December 8, 2021

St. Mary’s School in Cortland set to teach 5 days a week

Colin Spencer/staff reporter

Amber Hoyt, a pre-kindergarten teacher at St. Mary’s School in Cortland, provides seeds Thursday for Kylie Keegan, 4, and Edward Nikulin, 5, during a camp session. The school will open for mostly in-person learning, though students will have the option to learn remotely.

The children sat spaced 6 feet apart at either ends of the tables Thursday in a classroom at St. Mary’s School in Cortland.

Each one worked through instructions for planting seeds in plastic cups given by Amber Hoyt, a pre-kindergarten teacher who has been spending her summer as a camp counselor.

Besides wearing masks and being spaced apart, they talked and continued on as normal.

Thursday’s camp provided a preview for what classes may look like as the school plans to have in-person teaching five days a week.

“I feel really good,” about the plan, Hoyt said. “After working the summer camp, the kids are really great about wearing their masks.”

The Rev. Nathan Brooks, the parochial vicar of St. Mary’s and St. Anthony’s churches, who also helps St. Mary’s Principal Denise Hall, said remote learning will also be available for students who want to take advantage of it.

To keep the students safe, they will have their temperature checked when they arrive each day and then go to their classrooms where they will stay all day, he said. Each class makes up one grade — except for prekindergarten which takes up two classrooms — and ranges from 13 to 17 students, allowing for social distancing.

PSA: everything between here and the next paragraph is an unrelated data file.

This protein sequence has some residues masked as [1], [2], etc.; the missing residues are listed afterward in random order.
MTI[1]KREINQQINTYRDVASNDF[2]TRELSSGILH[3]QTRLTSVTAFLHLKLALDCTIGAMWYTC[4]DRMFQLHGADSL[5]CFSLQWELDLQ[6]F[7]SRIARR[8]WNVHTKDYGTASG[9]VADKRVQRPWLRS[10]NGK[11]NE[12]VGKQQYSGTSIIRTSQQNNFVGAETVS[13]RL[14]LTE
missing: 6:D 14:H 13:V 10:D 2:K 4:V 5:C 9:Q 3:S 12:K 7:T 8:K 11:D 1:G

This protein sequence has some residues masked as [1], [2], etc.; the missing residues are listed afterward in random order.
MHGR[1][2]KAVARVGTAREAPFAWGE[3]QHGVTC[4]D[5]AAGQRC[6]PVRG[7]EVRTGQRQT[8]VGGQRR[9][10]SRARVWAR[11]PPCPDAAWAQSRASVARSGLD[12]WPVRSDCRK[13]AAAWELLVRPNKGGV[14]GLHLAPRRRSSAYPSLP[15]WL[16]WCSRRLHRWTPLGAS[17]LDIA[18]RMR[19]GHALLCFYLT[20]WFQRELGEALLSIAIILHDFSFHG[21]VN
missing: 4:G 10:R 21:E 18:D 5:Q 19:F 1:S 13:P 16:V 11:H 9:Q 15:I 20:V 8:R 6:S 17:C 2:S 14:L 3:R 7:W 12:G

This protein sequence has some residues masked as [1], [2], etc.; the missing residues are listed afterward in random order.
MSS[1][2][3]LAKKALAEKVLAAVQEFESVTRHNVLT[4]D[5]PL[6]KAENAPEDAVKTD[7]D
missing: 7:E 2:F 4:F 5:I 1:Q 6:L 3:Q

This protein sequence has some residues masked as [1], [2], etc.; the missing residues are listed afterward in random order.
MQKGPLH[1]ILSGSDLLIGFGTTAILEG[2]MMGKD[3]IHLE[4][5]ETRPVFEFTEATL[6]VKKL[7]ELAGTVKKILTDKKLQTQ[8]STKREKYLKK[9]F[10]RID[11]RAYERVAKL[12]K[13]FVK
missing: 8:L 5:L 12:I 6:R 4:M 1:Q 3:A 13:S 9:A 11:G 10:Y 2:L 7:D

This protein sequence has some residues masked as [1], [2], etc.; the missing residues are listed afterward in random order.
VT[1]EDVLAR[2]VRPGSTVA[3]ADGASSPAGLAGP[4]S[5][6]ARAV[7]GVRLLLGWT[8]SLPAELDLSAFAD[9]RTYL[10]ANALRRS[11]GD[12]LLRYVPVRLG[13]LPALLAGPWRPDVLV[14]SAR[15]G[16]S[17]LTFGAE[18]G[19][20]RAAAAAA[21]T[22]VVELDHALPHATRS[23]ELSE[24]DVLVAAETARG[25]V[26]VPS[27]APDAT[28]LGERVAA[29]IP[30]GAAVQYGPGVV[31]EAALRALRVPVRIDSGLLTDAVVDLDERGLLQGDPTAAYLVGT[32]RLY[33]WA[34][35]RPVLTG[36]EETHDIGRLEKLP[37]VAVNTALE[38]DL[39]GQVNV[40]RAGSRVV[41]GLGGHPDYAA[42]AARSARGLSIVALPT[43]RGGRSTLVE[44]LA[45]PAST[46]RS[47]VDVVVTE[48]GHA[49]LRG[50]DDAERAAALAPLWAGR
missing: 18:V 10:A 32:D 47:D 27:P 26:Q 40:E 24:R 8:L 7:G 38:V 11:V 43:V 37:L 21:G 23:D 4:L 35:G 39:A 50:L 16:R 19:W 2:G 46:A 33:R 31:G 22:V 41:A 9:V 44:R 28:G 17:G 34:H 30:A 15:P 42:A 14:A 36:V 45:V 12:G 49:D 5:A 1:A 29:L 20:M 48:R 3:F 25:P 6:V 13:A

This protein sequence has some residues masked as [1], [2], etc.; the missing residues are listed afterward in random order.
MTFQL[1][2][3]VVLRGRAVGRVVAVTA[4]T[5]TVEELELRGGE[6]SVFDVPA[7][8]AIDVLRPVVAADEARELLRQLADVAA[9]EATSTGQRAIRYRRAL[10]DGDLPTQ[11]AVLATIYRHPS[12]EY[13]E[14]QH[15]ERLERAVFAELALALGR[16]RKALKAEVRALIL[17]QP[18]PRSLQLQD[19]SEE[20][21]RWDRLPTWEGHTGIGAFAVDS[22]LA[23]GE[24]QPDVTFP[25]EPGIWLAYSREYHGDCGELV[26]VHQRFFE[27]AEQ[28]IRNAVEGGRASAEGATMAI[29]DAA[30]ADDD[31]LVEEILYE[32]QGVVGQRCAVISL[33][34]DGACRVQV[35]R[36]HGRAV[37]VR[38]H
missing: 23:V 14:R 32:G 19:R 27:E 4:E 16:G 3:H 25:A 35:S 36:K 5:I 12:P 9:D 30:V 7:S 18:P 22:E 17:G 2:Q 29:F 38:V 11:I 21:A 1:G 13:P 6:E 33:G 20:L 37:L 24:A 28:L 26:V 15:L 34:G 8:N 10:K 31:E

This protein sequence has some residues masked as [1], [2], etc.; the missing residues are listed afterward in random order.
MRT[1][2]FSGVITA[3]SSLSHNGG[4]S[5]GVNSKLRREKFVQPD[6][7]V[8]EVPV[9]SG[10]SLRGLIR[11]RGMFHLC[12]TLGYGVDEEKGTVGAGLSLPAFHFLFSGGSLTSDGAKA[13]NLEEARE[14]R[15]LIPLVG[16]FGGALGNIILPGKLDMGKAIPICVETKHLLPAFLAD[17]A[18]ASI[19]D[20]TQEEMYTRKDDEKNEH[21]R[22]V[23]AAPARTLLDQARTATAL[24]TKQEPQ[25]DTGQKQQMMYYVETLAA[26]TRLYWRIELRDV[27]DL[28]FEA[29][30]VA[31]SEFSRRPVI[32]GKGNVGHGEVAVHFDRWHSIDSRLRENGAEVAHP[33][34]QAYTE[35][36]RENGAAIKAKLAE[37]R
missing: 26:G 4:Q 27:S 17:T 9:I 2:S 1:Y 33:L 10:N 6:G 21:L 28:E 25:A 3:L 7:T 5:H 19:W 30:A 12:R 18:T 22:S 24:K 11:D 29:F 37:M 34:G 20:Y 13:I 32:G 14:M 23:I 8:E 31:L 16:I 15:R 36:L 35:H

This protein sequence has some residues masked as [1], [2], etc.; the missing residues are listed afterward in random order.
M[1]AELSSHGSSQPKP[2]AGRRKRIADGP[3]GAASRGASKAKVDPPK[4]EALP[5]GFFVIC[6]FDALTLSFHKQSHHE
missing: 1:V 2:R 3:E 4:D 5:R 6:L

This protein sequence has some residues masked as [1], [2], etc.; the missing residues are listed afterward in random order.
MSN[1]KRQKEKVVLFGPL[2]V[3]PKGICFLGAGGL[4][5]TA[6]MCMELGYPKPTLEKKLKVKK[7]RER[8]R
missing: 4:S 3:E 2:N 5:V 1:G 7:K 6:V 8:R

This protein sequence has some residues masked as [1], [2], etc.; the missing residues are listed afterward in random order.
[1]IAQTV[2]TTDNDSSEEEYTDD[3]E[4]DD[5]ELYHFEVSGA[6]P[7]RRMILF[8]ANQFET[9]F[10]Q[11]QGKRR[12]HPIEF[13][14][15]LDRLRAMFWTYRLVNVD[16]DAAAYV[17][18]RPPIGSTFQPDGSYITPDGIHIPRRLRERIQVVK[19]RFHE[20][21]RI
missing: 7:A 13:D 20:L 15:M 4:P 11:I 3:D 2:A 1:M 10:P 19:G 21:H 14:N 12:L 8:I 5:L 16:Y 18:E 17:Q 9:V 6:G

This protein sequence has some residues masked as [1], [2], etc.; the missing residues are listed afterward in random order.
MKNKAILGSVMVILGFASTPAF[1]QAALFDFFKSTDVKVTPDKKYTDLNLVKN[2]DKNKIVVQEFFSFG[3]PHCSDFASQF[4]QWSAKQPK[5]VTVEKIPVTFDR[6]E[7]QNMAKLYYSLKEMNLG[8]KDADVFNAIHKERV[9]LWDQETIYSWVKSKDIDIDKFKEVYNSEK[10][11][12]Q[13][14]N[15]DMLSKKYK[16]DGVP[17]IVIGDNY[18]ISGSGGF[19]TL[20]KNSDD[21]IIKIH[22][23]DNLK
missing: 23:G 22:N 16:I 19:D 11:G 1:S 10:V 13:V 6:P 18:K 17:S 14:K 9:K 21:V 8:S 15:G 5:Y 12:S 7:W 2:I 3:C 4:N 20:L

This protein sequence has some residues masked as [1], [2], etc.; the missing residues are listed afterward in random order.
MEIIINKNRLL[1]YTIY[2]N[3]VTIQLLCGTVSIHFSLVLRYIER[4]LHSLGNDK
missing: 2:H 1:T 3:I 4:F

Students will also have to wear masks at all times.

That will mean some changes for how classes are taught, including getting rid of handouts.

“We have to readapt to teaching,” he said. “We have to become creative.”

For example, instead of using handouts, students will use programs on Chromebooks the school will provide.

Earlier this week, the Diocese of Syracuse announced that all 22 of its schools, including St. Mary’s, could reopen to in-person teaching five days a week for the 2020-21 school year.

Brooks though said that the school had already been planning to do so before the announcement after working out health guidelines and determining that the school could safely reopen with its small number of students — about 140 in grades pre-kindergarten through 6.

The decision to have in-person teaching also relied much on the school’s Catholic identity.

Part of Catholicism is about sharing faith and building relationships between people, which Brooks said is challenging to do remotely.

“If we want to continue our identity as a Catholic school, it’s important to keep those relationships,” he said.

Hoyt also said in-person classes are beneficial for students’ growth.

“The kids need the interaction with the peers” even if they are spaced out, she said. “I also think kids learn best in a school environment.”

Classes will begin Sept. 14, Brooks said.